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The Biltong Story - Part 1

Biltong Story


Ever wondered what biltong is or where it originated from? The next couple of posts will aim to answer some if not all of the questions you might have.

The word biltong is derived from two Dutch words - "Bil" meaning buttock and "Tong" meaning either strip or tongue. Now buttock might seem like a strange starting point, but (no pun intented) the best cuts of biltong would have been made from the rump of the animal. Most biltong today is made from either a silverside or topside cut of beef. The "Tong" part refers to how the meat was cut. Usually along the grain of the meat and in long strips.

Throughout the ages there has been a need to preserve all kinds of food and meat is no exception. Biltong as we know it today started with this need to have a reliable source of protein when Dutch speaking settlers wanted to escape the then British rule of the early Cape colony in South Africa. Meat preservation using salt or brine was no new concept but thank goodness these early explorers and settlers thought to add vinegar, pepper, and coriander to the mix. It is this glorious blend of spices that form the base of most biltong recipes today.


Sure, the addition of vinegar wasn't just for taste. To prevent nasty bacteria and other foodborne toxins from forming, these clever biltong masters had to draw on the power of nature and science to ensure the safety of the end product. Vinegar and its low pH along with salt forms the base for a natural yet potent preserving mix. Certain studies have also indicated that coriander oil in mild concentrations will aid in providing some antimicrobial fighting power.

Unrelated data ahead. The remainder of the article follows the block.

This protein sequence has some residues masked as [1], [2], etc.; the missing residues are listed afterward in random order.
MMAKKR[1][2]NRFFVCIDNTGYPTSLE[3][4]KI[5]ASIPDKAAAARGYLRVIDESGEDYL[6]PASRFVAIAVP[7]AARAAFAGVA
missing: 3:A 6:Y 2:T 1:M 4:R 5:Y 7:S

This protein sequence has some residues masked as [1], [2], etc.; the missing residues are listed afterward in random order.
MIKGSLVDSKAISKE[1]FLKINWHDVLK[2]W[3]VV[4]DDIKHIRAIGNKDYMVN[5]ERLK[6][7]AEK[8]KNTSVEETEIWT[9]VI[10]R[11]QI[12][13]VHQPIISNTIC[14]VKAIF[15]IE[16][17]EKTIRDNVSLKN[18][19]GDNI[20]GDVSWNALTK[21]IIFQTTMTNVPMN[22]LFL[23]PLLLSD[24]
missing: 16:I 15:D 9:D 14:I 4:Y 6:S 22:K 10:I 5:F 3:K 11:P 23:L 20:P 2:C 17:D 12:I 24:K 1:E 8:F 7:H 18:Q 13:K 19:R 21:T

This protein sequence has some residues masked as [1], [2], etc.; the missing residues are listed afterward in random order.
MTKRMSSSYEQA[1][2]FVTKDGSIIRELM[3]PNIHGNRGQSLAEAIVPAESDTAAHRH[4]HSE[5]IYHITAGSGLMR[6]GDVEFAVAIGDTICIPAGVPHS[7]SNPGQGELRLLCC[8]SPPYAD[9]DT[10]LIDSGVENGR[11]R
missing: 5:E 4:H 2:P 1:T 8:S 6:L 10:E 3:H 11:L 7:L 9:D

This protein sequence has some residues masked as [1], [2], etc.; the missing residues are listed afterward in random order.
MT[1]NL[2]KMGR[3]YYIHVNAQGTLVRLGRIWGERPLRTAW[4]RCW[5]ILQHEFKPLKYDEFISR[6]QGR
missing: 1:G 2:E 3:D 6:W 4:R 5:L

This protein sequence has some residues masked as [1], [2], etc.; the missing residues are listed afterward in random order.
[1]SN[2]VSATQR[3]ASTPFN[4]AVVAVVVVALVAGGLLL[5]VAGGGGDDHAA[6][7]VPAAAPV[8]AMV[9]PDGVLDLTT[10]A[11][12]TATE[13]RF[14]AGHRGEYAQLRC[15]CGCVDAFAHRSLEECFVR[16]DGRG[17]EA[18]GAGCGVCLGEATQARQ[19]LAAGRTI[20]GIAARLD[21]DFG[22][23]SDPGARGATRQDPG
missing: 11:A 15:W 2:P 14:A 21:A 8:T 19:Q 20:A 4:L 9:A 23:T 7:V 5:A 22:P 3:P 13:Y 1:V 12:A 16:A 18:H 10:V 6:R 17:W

With this knowledge our Dutch speaking friends had the ability to preserve the abundance of game available during the migration into mainland South Africa. Meat would be cut into strips sprinkled with vinegar and marinated in available spices. Refrigeration or even ice boxes had not been invented so the meat was simply hung on the back of the wagons used to travel. Here it would hang for the next two weeks to dry. Cloth bags were used to store the biltong. This was another important preserving step. Without the ability to "breath" the biltong would go mouldy. The cloth bags allowed air circulation around the pieces of biltong thus preventing mould from forming.

In the next post we will look at how biltong has evolved (sneak peak - it hasn't that much) to what you are buying from us today.

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